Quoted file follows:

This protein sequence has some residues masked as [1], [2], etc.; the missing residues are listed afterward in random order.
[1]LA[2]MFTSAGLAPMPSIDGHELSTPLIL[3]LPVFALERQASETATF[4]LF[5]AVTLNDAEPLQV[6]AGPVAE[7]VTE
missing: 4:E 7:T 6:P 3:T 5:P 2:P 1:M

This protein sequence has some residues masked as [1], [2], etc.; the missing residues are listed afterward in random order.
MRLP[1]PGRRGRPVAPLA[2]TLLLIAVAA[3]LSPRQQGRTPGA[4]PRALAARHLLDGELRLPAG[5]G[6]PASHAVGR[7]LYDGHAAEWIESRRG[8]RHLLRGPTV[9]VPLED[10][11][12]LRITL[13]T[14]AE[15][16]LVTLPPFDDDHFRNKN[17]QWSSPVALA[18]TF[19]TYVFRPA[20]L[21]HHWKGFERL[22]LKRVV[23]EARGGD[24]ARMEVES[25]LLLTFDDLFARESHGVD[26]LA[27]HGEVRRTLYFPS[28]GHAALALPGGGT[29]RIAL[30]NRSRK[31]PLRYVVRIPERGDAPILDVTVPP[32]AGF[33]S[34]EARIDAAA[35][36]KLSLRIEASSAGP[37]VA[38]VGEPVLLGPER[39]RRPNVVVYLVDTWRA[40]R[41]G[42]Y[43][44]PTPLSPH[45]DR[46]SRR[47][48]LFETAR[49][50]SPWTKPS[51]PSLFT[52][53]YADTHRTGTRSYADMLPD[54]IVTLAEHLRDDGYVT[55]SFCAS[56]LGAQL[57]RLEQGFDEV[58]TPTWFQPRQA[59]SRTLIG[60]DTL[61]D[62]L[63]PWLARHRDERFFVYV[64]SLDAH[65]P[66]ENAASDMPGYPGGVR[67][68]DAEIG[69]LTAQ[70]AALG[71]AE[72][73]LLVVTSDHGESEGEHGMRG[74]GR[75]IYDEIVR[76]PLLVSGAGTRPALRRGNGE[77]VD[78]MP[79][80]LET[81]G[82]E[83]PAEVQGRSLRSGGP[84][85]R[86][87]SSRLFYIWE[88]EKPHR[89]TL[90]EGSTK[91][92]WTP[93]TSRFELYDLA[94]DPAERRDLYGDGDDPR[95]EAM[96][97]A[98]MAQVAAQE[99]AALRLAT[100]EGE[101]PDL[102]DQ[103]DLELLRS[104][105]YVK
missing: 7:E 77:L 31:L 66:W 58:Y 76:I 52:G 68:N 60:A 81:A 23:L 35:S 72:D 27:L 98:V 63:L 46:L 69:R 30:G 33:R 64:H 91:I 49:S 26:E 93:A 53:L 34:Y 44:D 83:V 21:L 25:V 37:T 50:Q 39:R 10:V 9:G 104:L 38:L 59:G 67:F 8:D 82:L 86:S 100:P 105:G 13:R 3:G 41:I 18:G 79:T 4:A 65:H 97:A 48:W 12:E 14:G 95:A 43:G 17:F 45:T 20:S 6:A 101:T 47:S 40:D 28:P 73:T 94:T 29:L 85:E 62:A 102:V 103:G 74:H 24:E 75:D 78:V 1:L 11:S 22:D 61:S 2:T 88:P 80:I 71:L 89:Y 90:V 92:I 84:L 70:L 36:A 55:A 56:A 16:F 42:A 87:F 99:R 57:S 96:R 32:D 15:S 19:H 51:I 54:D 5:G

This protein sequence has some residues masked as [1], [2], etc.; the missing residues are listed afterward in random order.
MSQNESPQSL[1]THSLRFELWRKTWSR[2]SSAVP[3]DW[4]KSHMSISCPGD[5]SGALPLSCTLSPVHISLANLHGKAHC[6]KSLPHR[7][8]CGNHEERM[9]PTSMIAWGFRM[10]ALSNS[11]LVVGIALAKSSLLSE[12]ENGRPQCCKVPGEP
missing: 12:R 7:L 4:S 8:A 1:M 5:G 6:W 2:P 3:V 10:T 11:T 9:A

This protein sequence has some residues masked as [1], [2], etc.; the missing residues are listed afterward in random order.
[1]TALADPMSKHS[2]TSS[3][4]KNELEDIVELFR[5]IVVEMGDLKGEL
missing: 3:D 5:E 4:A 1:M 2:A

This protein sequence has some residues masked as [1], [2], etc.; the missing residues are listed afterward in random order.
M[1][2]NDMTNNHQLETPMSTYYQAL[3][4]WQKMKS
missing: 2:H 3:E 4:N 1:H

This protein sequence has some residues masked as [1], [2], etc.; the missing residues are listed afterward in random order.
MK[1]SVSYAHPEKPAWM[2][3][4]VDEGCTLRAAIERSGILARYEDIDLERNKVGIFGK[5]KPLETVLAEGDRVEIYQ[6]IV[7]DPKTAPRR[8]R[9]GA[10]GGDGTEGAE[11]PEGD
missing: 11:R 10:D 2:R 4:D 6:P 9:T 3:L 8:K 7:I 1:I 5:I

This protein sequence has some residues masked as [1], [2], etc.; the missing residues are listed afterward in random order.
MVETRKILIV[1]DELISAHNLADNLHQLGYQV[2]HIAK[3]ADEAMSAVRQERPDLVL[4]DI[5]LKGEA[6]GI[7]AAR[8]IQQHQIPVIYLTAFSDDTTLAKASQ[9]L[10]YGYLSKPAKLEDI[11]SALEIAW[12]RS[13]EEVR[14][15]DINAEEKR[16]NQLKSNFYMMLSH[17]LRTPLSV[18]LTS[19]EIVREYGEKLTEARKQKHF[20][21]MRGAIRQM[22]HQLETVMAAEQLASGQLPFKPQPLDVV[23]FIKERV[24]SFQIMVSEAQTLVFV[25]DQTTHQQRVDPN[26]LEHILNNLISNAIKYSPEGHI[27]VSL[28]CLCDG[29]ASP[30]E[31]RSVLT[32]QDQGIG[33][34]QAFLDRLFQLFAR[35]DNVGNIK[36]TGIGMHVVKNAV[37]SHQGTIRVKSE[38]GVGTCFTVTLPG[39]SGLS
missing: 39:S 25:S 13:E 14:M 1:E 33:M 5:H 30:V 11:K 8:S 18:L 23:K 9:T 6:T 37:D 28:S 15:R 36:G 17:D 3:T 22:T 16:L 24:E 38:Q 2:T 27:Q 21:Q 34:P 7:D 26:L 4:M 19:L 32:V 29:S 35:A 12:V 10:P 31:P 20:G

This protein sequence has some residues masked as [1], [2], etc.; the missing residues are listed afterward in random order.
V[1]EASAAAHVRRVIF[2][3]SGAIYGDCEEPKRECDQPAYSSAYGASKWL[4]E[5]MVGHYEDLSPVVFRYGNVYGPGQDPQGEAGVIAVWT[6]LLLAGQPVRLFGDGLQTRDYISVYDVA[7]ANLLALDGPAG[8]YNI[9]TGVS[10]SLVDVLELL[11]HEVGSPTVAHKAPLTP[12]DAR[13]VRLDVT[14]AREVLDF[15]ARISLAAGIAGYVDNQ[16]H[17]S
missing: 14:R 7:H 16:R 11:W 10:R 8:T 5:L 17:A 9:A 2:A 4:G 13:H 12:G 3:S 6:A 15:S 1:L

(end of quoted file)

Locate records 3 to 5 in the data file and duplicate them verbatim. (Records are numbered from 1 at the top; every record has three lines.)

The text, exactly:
This protein sequence has some residues masked as [1], [2], etc.; the missing residues are listed afterward in random order.
MSQNESPQSL[1]THSLRFELWRKTWSR[2]SSAVP[3]DW[4]KSHMSISCPGD[5]SGALPLSCTLSPVHISLANLHGKAHC[6]KSLPHR[7][8]CGNHEERM[9]PTSMIAWGFRM[10]ALSNS[11]LVVGIALAKSSLLSE[12]ENGRPQCCKVPGEP
missing: 12:R 7:L 4:S 8:A 1:M 5:G 6:W 2:P 3:V 10:T 11:T 9:A

This protein sequence has some residues masked as [1], [2], etc.; the missing residues are listed afterward in random order.
[1]TALADPMSKHS[2]TSS[3][4]KNELEDIVELFR[5]IVVEMGDLKGEL
missing: 3:D 5:E 4:A 1:M 2:A

This protein sequence has some residues masked as [1], [2], etc.; the missing residues are listed afterward in random order.
M[1][2]NDMTNNHQLETPMSTYYQAL[3][4]WQKMKS
missing: 2:H 3:E 4:N 1:H